If there’s a golden rule when it comes to saving and building healthy money management habits, it’s this: the earlier you start, the better off you’ll be in the long run. Money management is probably the last thing on the minds of most kids. There are concrete steps you can take as a parent or guardian to help ensure that your children know how to save for their future. If you plant those seeds with care, they’ll take root, and your children are much more likely to achieve financial success later in life.
Kids are much more likely to spend rather than save. Even parents who try to teach their children about finances, such as by giving them a regular allowance, might find their lessons overshadowed by messages that come from advertising, or from children’s peers. By the time most young people graduate from high school, they know all about spending and very little about saving.
Consider these facts:
Among U.S. teens, 40 percent say they are saving, and 24 percent say they are saving more than they did last year, with 21 percent saying that are not saving at all. (Sources: Marketingvox; Rand Youth Poll; Seventeen magazine; Packaged Facts)
Among those aged 25-34, 78 percent say they don’t have enough money to live the kind of life they want. Among those aged 18-34, 39 percent say that they had either been living with their parents or moved back in with them as a result of the current economic situation. (Source: Pew Research, 2012)
So what lessons can we teach children and young adults to prepare them for financial success?
Five Tips for Parents:
Parents play a crucial role in their children’s financial success in life. Here are five tips for parents and guardians:
Start early — Before they even start school, children begin to understand how to manage money.
Set goals — Have children write down things they want and what they cost. Teach them about making wise choices and saving.
Pay a Modest Allowance – Just a small amount can help children learn how to budget and save.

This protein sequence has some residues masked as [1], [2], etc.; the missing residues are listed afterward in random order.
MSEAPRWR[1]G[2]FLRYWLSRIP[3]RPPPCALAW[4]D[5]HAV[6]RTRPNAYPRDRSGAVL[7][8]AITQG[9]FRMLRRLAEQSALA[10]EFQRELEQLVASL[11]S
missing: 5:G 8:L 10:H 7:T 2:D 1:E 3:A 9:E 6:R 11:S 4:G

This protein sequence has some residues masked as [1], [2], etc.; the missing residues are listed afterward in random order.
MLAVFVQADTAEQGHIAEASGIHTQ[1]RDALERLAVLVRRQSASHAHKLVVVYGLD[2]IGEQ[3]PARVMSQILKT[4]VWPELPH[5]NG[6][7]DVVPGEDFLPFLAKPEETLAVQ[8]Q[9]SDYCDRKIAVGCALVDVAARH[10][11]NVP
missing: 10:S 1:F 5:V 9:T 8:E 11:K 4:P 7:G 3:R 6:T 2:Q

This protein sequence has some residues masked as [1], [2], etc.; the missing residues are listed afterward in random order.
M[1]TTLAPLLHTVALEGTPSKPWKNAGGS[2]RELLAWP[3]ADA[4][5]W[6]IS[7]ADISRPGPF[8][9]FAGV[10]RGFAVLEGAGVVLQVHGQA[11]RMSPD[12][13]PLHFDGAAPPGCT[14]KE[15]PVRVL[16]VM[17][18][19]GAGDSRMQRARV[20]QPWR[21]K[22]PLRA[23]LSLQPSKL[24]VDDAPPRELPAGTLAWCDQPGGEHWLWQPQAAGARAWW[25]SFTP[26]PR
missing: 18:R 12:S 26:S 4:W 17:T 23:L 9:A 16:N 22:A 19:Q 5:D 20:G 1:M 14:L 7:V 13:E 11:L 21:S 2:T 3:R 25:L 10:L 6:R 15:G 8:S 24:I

Make a budget — Start with three categories: spend, save, give.
Use Free Resources — Check out your local library, and Wells Fargo’s Hands on Banking® financial education website available free at handsonbanking.org.
A tip for children ages 3-7: Take three jars and label them separately: Spend, Save, Give. Help the children split up their money into each jar and watch it grow as they save and disappear as they spend.
A tip for pre-teens, ages 8-12: Create a short-term savings box. Have the pre-teens choose something they want (i.e. shoes or a video game system.) They will learn the value of saving when they save enough to purchase the item.
A tip for teens, ages 13 and up: Open a savings account for long-term savings. Have teens save a certain percentage for a few years to make a bigger purchase.
Set aside time to talk with your children about smart money management, and ask your banker for more saving and budgeting ideas and advice. Your child’s long-term financial security is at stake. By starting early, you can help your child develop healthy financial habits that will last a lifetime.
Robert Green is a personal banker for Wells Fargo in Homer. He can be reached at 235-8151 or email@example.com.
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